Eighty-five per cent of almost 300 people surveyed by The Gazette yesterday said Northern Rail’s replacement bus timetables are not realistic.
It comes as Blackpool North and Cleveleys MP Paul Maynard said he would be contacting the rail firm with his own concerns.
A fleet of 20 new buses, run by Blackpool Transport, will ferry commuters between Blackpool North, Blackpool South and Preston from next month, when four-month-long electrification work gets underway.
Trains currently take around 27 minutes to get from Blackpool North to Preston, but it will take up to 65 minutes by bus – with just 20 minutes scheduled between Poulton and Kirkham – including the rush hour.
Tory rail minister Mr Maynard, speaking in his capacity as MP, said commuters need ‘to have confidence in the rail replacement bus service from the first day’.
“I do have concerns over the rail replacement timetable and, as MP for Blackpool North and Cleveleys, have contacted Northern to question the published schedule,” he said. “I am extremely concerned the timings, in rush hour conditions, may not be achievable, leading to missed connections and unnecessary inconvenience for travellers.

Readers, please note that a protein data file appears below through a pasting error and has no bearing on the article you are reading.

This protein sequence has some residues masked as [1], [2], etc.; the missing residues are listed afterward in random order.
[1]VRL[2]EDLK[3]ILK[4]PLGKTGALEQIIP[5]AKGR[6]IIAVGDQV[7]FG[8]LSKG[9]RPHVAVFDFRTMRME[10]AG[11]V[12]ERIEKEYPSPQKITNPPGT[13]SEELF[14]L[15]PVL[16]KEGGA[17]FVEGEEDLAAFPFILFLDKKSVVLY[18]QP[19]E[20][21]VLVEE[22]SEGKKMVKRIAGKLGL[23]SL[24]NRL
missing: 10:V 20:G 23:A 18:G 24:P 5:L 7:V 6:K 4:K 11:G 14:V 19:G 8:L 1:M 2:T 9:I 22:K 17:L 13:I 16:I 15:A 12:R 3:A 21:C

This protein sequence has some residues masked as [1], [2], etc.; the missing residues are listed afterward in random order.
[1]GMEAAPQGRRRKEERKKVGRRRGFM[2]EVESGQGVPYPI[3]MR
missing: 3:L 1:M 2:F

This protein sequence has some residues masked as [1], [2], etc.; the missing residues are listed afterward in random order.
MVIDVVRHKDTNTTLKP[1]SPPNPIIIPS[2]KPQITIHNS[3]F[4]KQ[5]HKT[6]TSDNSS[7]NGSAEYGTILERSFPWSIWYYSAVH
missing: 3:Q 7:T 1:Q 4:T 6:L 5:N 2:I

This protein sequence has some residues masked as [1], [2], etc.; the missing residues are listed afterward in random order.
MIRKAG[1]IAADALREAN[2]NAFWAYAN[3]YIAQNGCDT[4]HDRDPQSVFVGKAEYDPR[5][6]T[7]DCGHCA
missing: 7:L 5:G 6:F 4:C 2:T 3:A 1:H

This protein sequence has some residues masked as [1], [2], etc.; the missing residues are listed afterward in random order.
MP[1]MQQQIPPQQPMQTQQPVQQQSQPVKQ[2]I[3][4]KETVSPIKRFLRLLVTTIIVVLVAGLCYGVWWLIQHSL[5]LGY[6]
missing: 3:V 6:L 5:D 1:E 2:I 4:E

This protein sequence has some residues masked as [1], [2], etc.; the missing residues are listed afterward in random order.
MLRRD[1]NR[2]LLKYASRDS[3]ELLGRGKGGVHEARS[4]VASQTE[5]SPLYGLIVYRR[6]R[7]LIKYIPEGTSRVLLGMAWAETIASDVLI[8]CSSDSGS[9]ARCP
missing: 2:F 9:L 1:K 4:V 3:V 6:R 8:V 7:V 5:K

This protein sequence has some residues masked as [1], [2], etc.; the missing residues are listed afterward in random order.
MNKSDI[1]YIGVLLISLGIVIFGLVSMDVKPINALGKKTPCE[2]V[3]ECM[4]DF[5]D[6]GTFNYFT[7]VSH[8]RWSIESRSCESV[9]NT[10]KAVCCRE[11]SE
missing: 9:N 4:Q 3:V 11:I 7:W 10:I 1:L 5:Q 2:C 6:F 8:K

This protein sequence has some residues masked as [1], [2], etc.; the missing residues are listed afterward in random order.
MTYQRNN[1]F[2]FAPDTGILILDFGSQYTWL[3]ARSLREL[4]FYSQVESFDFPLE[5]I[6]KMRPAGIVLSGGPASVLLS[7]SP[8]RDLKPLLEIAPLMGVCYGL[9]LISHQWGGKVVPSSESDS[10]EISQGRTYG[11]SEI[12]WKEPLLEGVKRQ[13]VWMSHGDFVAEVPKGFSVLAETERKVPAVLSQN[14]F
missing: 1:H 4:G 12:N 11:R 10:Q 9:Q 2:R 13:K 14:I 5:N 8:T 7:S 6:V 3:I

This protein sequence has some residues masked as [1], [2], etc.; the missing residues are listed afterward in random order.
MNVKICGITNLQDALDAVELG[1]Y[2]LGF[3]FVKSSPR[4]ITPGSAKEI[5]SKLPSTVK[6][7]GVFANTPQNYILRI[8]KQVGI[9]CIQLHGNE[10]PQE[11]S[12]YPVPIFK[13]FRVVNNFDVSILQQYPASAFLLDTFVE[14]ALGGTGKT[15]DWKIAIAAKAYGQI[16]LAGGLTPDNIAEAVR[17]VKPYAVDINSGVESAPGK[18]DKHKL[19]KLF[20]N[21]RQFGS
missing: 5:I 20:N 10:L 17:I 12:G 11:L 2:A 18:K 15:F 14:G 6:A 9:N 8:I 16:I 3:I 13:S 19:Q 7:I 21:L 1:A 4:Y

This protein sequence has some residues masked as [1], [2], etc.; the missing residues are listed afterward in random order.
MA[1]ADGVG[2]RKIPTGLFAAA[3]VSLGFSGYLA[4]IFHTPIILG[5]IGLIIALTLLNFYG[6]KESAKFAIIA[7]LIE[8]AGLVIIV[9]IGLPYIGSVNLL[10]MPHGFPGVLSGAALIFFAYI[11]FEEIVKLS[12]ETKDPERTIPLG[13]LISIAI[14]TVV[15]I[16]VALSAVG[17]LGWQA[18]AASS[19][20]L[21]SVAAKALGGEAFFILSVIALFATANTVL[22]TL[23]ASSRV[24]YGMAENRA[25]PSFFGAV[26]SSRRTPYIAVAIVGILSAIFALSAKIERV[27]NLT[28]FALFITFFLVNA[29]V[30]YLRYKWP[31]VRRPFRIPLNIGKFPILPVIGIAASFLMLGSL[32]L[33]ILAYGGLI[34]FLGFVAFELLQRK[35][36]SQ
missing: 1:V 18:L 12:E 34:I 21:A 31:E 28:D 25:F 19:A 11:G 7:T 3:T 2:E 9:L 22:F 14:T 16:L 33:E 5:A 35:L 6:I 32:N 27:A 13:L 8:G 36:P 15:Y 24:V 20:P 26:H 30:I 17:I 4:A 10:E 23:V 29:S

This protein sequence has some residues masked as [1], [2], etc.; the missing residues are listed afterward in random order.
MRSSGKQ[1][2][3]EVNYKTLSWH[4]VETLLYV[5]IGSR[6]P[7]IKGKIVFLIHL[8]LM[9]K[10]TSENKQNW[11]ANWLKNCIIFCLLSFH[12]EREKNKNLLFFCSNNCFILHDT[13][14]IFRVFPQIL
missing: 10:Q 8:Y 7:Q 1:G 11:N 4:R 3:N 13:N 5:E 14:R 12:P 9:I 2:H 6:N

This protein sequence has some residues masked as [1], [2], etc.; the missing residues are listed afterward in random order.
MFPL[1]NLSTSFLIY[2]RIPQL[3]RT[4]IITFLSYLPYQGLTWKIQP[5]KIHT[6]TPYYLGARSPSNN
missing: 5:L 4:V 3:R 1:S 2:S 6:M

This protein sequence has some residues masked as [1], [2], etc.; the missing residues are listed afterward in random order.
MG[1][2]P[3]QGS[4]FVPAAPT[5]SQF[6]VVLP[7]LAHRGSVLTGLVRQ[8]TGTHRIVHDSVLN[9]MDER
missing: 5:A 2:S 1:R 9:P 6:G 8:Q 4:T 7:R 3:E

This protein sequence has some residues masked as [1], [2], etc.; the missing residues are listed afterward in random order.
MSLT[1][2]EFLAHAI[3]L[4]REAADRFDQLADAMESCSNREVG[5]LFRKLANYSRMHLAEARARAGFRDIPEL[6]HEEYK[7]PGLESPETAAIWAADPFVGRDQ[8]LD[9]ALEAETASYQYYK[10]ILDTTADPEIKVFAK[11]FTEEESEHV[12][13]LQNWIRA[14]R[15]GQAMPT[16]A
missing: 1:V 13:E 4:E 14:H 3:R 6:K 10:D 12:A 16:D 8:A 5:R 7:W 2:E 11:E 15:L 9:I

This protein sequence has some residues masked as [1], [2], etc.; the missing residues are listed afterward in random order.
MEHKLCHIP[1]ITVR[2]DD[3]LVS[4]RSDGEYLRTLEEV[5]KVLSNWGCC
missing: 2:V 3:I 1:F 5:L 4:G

“I would urge Blackpool Transport to test the proposed route in rush hour conditions well head of the start of the blockade and report back to Northern on their findings.”
Northern said it has timed its temporary schedule after carrying out test runs on the eight-mile route and said it is ‘realistic and accurate’, while Blackpool Transport said it would be carrying out a trial run itself. But commuters, taxi firms, and MPs all voiced their alarm – and called for a rethink.
One commuter from Cleveleys added: “Northern Rail must be replacing their trains with helicopters because that is the only way you will get from Poulton to Kirkham in 20 minutes during rush hour. “I understand the line needs upgrading but the replacement bus timetable is not realistic during busy periods.
A Northern spokesman said: “We have researched the times taken to travel between the various stations and have carried out ‘dry runs’ at peak times to ensure our timetables are both realistic and accurate.”